* eventually, in this case, is the Showcase Concert on Friday 27 March at 7:30 in Musselburgh Grammar School
Imagine you’d been allocated one of the four inner-harmony parts in this six-part arrangement. Would the sea of syncopations, rests and fussy articulation seem daunting? one-note-samba-all-in
How about if you could play along to just those parts in class? one-note-samba-harmony-only
…before trying it against the contrasting – and therefore off-putting – bass line one-note-samba-harmony-bass
…and then trying it with the treacherous tune present – I say treacherous as its rhythms are similar to those of the harmonies but not identical – and therefore untrustworthy: one-note-samba-all-in
One of the things I love about Sibelius is that you can mute some lines, allowing pupils to hear others in isolation – before re-introducing rival lines, when familiarity and confidence build. If there are lessons in life to be extrapolated from musical situations, might one be that problems can be as much about context as substance?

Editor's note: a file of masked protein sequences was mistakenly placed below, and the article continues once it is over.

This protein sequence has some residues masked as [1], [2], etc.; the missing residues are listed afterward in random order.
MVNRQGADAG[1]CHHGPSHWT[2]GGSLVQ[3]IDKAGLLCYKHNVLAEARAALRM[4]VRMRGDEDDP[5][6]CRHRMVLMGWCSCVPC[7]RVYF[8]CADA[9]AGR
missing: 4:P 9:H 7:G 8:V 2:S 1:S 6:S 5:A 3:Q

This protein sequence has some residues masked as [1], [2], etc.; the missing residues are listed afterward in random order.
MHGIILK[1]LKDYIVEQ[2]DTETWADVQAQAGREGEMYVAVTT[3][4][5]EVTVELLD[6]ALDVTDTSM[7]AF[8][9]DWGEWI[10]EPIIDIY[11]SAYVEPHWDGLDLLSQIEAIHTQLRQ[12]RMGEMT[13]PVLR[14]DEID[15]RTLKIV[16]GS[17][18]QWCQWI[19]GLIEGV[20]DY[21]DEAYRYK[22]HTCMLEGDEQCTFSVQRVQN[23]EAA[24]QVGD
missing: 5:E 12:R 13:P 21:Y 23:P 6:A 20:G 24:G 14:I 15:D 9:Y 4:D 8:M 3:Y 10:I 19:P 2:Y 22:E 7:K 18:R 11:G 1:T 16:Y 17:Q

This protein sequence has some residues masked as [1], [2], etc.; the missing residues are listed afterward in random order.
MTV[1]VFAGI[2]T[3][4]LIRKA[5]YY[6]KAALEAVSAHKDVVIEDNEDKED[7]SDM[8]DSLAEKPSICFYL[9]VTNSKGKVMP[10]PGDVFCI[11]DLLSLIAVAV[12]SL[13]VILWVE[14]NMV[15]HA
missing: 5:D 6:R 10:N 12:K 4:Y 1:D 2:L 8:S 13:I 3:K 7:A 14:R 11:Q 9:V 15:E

Do I have any evidence of emerging technologies improving ensemble skills? Nobody has ever asked me this but I found myself reflecting upon the topic recently as a result of gradual changes in practice. In days gone by, I always began secondary school guitar ensemble rehearsals in Week 1. Increasingly, the result of this was that pieces peaked too soon and so, more recently, I’ve tended to start in week 3 or 4.
The single biggest factor has been pupils being able to access play-along midi files on this blog, facilitating more meaningful home practice. This year I hope to experiment by producing mp3s which pupils can import into their mp3 players. I don’t imagine that they’ll listen for pleasure, but they’ll probably drive their families not quite so far up the wall in households where the family computer is in the living room.